LUTZ, Fla. — The pilot of a deadly plane crash Feb. 12 in upstate New York was a Southern Baptist.
Marvin Renslow, captain of the Continental Connection commuter flight that went down and crashed into a home while trying to land at Buffalo Niagara International Airport, attended First Baptist Church in Lutz, Fla. The 900-member congregation is affiliated with the Florida Baptist Convention and Southern Baptist Convention.
Alan Burner, an associate pastor at the church, read a statement from the Renslow family.
“They’re very proud of Marvin’s accomplishments as a pilot,” Burner said. “They know that he did everything that he could to save as many lives as he could, even in the accident.”
He continued, “They want you to know that their faith is that God is sovereign and God is in control even when it seems that everything is out of control.
“They want you to know that their faith, their trust, their hope is in the Lord, the one true and living God,” he said. They know — through their faith — that life does not end on this earth, but life continues as believers with God in heaven. They know that Marvin’s physical life as ended, but his eternal life has just begun.”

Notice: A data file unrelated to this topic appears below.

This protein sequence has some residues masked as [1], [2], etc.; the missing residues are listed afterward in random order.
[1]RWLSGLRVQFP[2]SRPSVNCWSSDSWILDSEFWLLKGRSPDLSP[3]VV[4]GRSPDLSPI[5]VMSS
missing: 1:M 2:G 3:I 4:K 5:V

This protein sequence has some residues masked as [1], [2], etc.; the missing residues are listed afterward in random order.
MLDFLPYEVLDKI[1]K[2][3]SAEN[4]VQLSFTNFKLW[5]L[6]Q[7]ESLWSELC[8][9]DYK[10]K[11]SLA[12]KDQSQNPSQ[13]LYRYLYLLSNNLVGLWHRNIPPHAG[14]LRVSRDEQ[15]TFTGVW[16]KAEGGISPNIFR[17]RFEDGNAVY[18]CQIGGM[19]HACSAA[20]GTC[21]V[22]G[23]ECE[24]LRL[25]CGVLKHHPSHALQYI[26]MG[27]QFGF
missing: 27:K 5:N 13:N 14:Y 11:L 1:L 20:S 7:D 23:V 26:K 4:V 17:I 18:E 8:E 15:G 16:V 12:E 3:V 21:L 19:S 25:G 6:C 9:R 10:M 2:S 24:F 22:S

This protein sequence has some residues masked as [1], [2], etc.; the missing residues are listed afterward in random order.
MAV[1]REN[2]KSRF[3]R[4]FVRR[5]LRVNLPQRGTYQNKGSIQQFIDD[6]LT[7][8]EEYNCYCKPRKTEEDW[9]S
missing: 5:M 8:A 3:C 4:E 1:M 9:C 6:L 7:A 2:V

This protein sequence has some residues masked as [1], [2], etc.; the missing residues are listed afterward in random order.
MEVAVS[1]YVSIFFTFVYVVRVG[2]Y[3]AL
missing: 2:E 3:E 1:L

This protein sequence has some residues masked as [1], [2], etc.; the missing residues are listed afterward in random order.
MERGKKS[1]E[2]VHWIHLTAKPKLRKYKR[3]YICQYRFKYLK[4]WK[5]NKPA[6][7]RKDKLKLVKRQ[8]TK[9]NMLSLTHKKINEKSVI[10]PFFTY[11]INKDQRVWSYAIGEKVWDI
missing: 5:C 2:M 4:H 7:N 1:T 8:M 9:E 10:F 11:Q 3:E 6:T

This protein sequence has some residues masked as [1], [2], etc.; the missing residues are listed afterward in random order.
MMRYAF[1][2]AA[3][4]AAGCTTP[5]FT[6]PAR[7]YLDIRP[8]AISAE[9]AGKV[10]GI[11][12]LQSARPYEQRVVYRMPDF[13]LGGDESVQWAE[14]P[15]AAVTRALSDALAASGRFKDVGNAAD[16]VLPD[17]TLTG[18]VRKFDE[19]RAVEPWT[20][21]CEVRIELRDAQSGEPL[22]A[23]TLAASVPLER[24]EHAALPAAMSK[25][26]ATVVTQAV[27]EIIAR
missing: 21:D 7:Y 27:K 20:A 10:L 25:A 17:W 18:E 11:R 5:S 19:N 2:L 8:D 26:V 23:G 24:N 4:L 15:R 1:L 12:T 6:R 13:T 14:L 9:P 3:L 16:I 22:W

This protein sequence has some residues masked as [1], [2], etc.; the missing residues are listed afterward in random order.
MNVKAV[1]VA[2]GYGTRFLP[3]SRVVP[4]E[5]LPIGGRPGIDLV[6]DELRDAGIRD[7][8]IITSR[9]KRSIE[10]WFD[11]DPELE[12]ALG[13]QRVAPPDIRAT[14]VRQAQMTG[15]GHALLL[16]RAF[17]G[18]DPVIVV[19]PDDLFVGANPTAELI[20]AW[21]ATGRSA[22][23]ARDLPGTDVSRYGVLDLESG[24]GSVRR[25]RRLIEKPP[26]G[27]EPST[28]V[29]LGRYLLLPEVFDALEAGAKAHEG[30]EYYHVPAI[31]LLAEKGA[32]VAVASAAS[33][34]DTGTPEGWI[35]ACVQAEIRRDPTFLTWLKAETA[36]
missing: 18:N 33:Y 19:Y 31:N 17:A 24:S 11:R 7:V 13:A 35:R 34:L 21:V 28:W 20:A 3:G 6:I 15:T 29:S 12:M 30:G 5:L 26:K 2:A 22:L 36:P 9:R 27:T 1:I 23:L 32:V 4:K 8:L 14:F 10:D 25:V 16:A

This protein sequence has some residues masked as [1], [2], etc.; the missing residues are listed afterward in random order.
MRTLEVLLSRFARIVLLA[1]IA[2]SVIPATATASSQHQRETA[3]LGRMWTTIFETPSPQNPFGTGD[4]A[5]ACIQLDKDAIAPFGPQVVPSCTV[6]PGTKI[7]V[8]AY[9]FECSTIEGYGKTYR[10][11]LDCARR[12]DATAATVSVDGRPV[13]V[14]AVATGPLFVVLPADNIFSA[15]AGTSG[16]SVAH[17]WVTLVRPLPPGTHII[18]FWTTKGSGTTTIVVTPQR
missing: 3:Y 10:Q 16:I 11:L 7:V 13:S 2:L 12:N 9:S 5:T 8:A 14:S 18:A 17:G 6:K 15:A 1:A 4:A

All 49 people aboard the aircraft perished in the fiery crash, along with one person on the ground. The flight originated in Newark, N.J.
Renslow, 47, was an Iowa native who lived in the Tampa suburb of Lutz with his wife and two children. He had logged more than 3,300 flying hours since joining Colgan Air, the company operating the flight, in September 2005.
Investigators don’t know what caused the plane to drop off the radar and nosedive to the ground amid light snow and sleet around 10:20 p.m. Crew members did not indicate there were any mechanical problems and no distress signal was given — but other pilots around the same time reportedly complained of ice building on their wings.
“We are greatly saddened by this accident,” said Philip Trenary, president and CEO of Pinnacle Airlines Corp., parent company of Colgan Air. “Our prayers are extended to the family and loved ones of those aboard Flight 3407 and those affected on the ground. Please know that we will commit all needed resources to assist the (National Transportation Safety Board’s) investigation of this accident and work to ensure that a tragedy such as this does not occur again.”
Renslow and four other crew members died in the crash. So did 44 passengers, including an off-duty airline pilot, the widow of a man killed in the World Trade Center attacks on Sept. 11, 2001, one of the world’s leading experts on genocide in Rwanda and two members of jazz musician Chuck Mangione’s band. Two other people in the house escaped with minor injuries.
(EDITOR’S NOTE — Allen is senior writer for Associated Baptist Press.)